Kluane National Park and Reserve protects the northernmost population of kokanee salmon in Canada. Kokanee are actually sockeye salmon (Oncorhynchus nerka) that became land-locked at some point in the past. In Kluane’s case, this likely occurred during a surge of the Lowell Glacier that blocked the salmon’s access to the ocean. Unable to return to the ocean, the salmon quickly adapted to a life without saltwater, evolving to complete their entire lifecycle within the Kathleen Lake system.

The kokanee population is an important component of the freshwater ecosystem in the park, acting as a source of food and nutrients. Every year since 1976, the park has monitored kokanee as they return to spawn in Sockeye Creek. Historically, the number of spawning kokanee has averaged over 3,000 fish, but in the early 2000s the population crashed. Only 730 were counted in 2002 and an all-time low of 20 were counted in 2009.

To help protect this vulnerable population, the park has banned possession of kokanee by recreational anglers since 2004 and asks anglers not to target kokanee. Although there were high population numbers in 2015 and 2016, recent counts have again been low and Parks Canada continues to be very cautious managing kokanee. Investigation into what may be causing these large population fluctuations is ongoing, and Parks Canada continues to monitor streamflow, water temperature, angler harvest and kokanee’s main predator, lake trout.

Here are three ways you can help kokanee:

1 – Follow Kluane National Park and Reserve fishing regulations: 
Fishing licenses are available at the park visitor centre in the Da Kų Cultural Centre, Top Spot and Fas Gas in Haines Junction. Information is available at: parkscanada.ca/kluane.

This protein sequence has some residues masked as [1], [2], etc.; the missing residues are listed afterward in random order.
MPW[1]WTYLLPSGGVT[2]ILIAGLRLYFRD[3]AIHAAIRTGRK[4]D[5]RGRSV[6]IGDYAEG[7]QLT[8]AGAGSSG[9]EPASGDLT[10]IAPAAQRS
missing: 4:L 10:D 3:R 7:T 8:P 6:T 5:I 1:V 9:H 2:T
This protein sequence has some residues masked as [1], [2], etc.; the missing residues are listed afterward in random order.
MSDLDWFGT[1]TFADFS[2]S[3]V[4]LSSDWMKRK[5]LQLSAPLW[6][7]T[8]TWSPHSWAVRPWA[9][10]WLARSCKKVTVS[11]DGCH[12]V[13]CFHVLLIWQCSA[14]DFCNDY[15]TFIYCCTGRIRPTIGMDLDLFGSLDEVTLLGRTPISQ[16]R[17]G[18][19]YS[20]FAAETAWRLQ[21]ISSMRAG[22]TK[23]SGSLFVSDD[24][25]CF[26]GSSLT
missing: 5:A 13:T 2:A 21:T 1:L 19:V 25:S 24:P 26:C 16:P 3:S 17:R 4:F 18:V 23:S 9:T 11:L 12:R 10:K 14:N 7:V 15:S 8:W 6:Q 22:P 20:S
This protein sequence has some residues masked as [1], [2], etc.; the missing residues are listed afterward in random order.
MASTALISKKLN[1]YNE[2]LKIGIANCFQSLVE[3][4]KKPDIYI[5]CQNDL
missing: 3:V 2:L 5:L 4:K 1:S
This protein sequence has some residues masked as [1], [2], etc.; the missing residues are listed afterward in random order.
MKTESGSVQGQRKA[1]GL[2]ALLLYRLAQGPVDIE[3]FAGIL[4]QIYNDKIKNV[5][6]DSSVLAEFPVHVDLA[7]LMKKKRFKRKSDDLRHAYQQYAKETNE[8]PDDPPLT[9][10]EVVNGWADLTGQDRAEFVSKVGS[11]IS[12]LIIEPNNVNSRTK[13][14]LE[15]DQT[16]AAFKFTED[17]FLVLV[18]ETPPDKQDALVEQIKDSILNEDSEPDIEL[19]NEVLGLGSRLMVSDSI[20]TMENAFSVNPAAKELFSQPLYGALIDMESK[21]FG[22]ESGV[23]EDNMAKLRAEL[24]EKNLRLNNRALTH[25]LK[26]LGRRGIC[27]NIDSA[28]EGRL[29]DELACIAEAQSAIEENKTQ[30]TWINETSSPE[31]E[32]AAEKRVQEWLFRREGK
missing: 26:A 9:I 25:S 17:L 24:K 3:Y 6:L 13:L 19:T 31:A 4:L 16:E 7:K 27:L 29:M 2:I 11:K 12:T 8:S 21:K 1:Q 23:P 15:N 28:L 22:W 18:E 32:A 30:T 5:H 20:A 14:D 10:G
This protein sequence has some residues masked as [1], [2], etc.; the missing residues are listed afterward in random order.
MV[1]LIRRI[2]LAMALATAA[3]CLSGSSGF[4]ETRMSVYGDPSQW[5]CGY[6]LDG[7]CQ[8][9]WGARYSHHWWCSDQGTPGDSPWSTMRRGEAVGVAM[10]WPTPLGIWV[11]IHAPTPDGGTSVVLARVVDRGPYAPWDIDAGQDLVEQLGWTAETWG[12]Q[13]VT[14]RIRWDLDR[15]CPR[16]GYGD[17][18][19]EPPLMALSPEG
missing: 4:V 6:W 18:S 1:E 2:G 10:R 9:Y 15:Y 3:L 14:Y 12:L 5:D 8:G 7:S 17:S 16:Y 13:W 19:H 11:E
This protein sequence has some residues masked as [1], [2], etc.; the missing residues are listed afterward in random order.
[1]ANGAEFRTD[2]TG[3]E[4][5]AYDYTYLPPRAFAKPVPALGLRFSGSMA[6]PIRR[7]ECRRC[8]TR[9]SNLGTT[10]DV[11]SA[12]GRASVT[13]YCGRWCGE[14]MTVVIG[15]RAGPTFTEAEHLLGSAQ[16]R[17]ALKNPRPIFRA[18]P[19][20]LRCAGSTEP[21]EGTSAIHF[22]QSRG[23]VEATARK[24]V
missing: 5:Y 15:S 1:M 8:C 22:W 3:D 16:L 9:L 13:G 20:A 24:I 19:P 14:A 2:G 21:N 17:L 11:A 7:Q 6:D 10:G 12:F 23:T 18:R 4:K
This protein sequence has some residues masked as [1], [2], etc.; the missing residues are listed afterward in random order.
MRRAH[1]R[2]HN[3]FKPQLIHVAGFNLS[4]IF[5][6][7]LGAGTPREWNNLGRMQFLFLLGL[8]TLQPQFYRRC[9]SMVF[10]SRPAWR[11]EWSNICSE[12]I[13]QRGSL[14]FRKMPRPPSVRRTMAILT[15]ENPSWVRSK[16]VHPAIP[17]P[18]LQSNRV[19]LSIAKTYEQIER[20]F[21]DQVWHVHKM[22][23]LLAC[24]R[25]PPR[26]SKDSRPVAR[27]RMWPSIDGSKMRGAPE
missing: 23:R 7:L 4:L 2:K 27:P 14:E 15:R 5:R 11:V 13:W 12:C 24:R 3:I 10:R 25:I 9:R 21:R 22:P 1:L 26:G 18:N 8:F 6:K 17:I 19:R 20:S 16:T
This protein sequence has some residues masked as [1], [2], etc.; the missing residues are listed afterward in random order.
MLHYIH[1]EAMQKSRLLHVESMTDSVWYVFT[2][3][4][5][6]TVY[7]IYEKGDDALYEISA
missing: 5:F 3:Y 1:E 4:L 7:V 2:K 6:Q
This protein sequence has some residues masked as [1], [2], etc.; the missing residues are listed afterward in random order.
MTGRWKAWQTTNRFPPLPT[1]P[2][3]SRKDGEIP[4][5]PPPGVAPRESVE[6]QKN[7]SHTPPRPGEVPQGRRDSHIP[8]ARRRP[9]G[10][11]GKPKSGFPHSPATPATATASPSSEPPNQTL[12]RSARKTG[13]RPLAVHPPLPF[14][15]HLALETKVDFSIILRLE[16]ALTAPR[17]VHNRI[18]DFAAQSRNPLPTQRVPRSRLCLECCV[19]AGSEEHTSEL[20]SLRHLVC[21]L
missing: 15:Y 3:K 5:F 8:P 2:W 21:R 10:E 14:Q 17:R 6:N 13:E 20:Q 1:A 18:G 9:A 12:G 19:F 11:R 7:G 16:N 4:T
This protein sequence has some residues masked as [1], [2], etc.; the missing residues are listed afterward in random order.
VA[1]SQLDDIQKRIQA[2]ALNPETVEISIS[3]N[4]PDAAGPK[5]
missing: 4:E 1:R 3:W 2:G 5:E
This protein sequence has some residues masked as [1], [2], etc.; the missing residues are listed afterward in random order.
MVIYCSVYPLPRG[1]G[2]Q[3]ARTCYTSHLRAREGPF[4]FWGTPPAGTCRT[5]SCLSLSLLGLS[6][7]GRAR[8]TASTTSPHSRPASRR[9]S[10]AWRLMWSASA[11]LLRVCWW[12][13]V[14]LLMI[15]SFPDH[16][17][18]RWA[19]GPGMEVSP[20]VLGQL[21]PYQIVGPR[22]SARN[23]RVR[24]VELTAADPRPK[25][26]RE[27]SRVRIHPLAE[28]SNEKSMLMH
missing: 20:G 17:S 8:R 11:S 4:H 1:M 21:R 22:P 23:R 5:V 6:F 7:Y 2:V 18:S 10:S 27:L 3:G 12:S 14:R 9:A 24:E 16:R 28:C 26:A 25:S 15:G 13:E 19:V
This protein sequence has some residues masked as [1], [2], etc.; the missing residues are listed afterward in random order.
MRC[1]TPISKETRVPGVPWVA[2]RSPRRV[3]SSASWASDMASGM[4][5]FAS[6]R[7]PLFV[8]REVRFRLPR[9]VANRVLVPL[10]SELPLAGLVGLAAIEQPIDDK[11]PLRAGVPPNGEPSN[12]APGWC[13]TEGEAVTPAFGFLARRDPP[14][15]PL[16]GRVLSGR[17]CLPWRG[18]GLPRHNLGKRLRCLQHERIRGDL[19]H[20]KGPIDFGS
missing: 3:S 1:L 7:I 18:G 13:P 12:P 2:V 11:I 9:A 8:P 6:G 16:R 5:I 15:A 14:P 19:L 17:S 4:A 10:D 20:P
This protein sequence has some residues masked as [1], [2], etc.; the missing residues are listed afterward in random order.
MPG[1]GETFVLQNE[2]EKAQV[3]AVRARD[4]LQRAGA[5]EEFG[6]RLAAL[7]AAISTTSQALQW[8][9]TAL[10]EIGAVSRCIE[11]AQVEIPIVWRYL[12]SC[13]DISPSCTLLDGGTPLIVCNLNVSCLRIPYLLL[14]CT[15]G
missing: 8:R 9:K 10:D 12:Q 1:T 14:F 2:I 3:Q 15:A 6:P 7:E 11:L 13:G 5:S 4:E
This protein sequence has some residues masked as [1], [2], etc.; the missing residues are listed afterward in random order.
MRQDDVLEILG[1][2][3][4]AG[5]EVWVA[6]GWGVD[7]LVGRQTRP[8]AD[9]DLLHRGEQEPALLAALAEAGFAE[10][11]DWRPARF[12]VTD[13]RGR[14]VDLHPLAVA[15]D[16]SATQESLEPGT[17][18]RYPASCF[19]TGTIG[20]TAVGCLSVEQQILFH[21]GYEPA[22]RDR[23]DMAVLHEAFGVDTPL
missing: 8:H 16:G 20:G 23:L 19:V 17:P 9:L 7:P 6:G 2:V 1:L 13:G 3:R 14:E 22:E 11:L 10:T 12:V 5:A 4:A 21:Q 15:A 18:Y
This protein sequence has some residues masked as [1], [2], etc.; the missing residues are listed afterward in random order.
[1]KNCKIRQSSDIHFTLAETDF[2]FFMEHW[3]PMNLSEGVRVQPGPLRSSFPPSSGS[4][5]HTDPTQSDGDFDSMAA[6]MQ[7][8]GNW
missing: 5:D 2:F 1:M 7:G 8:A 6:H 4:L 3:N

Kokanee salmon have a silver body, no spots, and the fin on the top of their backs is short

2 – Know how to identify a kokanee:
Look for: Silver body, No spots, Short dorsal fin (compared to Arctic grayling), Deeply-forked tail
Know the difference between kokanee and other fish in the Kathleen Lake system:
Rainbow trout (catch and release only) – dark spots on light body; radiating rows of black spots on tail; shallow forked tail
Lake trout – light spots on dark body
Arctic grayling – long and high dorsal fin
If you don’t know, let it go!

3 – Follow best practices for live release.

Be prepared
Proper fishing gear avoids unnecessary prolonged fighting and fish exhaustion.
Handling time, physiological stress and physical injuries can be reduced if de-hooking tools are prepared and ready to go.

Use properly-sized barbless hooks with artificial lures or flies on an active line
Smaller hooks and organic or scented baits can be swallowed more easily and cause deep internal hooking injuries and bleeding.
It is illegal to leave a line unattended in Kluane National Park and Reserve.

Keep fish in the water
Plan ahead to remove hooks and take photos without removing fish from the water.
Keeping fish in the water minimizes oxygen deprivation, acute stress, skin abrasion, bruising and dropping injuries.
A fish’s mucous layer plays an important role in many functions, like lubrication and locomotion; avoid touching fish with dry hands or tools that can damage this layer.

Minimize barotrauma, a pressure-related injury caused by quickly bringing a fish from deep water to the surface
Use non-intrusive deep-release systems or avoid deep fishing.
Smaller fish are extremely vulnerable to barotrauma and suffer more injuries.
Don’t vent, deflate or “fizz” fish by squeezing their swim bladder.
Recovery can be efficient if a fish is returned to deeper depth in a timely manner.

So the next time you are getting ready for a tranquil day of casting or trolling in the park, school yourself, your friends and your family first on these key fish identification and handling tips. The kokanee salmon will thank you.

Telling a fish’s age